Microsoft revealed an investment of $20 billion over the next five years to push efforts to integrate security by design in technology products. The company also said it would immediately devote $150 million to help federal, state and local governments upgrade their security defenses and would partner with community colleges and nonprofit organizations on cybersecurity training.

Amazon said it would offer the same security awareness training to the public that it already offers to its own employees. The company added that it would provide all Amazon Web Services customers with a multifactor authentication device at no additional cost.

“Amazon’s offer of free cybersecurity awareness training is a game changer, particularly for small to mid-sized businesses,” said Jake Williams, co-founder and CTO at cybersecurity firm BreachQuest. “Amazon’s training will put a quality product within reach for organizations that wouldn’t have it otherwise, likely preventing thousands of breaches every year. If there’s one thing in the announcement that will give threat actors the biggest headache, this is it.”

Cyber insurance providers also plan to do their part to push security among its customers. Resilience said it would require policy holders to meet a certain level of cybersecurity best practices before receiving insurance coverage. Coalition announced that it would freely offer its cybersecurity risk assessment and continuous monitoring platform to any organization.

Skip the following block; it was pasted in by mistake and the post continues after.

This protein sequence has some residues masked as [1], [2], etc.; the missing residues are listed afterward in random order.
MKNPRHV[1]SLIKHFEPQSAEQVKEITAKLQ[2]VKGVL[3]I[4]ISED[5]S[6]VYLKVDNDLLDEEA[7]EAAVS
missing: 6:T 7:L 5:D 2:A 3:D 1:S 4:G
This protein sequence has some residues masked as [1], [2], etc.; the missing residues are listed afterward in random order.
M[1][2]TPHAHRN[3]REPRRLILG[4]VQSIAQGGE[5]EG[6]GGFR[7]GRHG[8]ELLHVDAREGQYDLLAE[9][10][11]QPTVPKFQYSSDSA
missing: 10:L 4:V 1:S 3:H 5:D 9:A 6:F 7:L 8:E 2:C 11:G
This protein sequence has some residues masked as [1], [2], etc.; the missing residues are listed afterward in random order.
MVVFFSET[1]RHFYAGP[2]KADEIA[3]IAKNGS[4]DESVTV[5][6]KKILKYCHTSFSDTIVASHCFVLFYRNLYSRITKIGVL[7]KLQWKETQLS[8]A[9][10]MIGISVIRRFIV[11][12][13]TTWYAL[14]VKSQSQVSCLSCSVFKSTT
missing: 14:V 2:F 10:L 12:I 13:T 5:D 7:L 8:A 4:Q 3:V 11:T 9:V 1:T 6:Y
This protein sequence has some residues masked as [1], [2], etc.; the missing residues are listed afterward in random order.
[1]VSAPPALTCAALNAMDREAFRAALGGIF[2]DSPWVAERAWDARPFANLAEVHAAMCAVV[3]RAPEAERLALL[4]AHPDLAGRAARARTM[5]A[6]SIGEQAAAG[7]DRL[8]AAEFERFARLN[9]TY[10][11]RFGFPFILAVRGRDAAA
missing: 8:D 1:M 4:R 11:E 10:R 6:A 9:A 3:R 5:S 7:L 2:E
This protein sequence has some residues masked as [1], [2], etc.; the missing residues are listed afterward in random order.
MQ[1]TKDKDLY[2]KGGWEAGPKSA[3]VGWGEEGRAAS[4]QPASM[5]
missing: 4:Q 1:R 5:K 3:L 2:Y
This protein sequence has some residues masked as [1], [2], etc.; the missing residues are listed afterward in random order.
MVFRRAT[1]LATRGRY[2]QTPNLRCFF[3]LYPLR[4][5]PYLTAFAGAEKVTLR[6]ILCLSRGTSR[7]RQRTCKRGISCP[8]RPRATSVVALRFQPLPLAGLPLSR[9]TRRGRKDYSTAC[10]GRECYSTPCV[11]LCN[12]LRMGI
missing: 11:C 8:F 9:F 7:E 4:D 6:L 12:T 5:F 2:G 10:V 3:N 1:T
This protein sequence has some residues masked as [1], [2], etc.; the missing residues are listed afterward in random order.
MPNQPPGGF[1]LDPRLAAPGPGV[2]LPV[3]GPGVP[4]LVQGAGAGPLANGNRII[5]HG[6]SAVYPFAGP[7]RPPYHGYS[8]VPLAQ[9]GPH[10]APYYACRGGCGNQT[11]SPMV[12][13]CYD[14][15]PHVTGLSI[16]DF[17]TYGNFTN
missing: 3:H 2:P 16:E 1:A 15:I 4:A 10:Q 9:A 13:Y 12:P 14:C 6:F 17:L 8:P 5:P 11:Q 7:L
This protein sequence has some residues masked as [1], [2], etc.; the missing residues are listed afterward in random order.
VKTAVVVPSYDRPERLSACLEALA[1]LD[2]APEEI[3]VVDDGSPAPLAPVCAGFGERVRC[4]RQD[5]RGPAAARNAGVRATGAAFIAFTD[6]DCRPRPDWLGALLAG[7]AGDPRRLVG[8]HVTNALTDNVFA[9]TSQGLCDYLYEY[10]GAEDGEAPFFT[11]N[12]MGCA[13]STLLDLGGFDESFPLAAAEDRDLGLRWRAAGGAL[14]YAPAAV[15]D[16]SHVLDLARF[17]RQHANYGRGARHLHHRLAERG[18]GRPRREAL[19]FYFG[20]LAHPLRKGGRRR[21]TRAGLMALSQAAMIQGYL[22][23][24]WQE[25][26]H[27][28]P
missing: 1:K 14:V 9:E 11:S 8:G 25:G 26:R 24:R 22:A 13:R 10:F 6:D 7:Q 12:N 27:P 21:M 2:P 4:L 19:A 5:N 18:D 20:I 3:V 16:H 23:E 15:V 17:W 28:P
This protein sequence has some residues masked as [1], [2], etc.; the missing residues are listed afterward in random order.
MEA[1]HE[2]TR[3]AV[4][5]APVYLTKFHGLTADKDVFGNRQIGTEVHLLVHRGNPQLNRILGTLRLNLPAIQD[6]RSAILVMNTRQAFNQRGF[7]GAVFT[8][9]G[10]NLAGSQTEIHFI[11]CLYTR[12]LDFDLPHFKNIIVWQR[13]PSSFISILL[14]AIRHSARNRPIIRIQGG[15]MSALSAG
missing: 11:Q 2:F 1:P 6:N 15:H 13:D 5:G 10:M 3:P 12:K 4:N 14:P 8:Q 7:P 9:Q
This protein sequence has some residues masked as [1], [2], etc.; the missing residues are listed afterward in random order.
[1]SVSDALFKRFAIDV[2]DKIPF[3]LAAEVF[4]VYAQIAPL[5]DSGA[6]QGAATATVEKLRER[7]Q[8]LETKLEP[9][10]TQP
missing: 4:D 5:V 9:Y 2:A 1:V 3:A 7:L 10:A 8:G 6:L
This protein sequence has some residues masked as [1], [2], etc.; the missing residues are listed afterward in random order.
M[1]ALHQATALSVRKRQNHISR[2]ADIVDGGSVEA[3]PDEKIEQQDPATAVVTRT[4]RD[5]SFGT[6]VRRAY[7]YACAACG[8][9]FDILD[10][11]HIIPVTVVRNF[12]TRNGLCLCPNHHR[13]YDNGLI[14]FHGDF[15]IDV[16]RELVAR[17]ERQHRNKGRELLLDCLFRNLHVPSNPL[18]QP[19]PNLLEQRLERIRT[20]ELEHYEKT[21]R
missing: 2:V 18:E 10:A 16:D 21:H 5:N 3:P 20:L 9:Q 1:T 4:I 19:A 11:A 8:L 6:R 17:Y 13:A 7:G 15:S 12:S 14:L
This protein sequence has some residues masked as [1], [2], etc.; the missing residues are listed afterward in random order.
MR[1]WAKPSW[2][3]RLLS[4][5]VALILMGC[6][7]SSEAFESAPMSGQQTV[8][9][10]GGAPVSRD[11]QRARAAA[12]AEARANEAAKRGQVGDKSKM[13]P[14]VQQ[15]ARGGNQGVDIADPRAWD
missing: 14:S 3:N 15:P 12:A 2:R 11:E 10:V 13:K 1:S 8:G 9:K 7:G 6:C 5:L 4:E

“I’m especially excited to see that Resilience is requiring minimum cybersecurity standards as a condition of coverage,” Williams said. “Many organizations view cyber insurance as an alternative to implementing security controls rather than as a complement to those controls.”

Finally, a few organizations involved in education and training announced efforts to help more people learn security skills. Code.org will teach security concepts across 35,000 classrooms over the next three years. Girls Who Code will set up a credential program for historically excluded groups in technology. The University of Texas System will expand its credentials in cyber-related fields. And Whatcom Community College will provide security training to faculty and help students better move from college to a career in cybersecurity.

A White House meeting that induces major technology companies and other businesses to help beef up the nation’s cybersecurity is certainly a promising development. But what further steps might be required to truly protect the country from devastating cyberattacks?

“If we want to see real progress when it comes to cybersecurity, the SEC must make it a requirement–not an incentive–for companies to report their security practices,” Kevin Bocek, VP of security strategy & threat intelligence at security provider Venafi. “Cybersecurity is just as important as revenue growth and it’s now relevant for all companies‚Ķ To keep up with this reality, security needs to become a CEO-level responsibility–something that their performance and compensation are based on. And only once the SEC takes a stance along these lines will CEOs and boards of directors get on board.”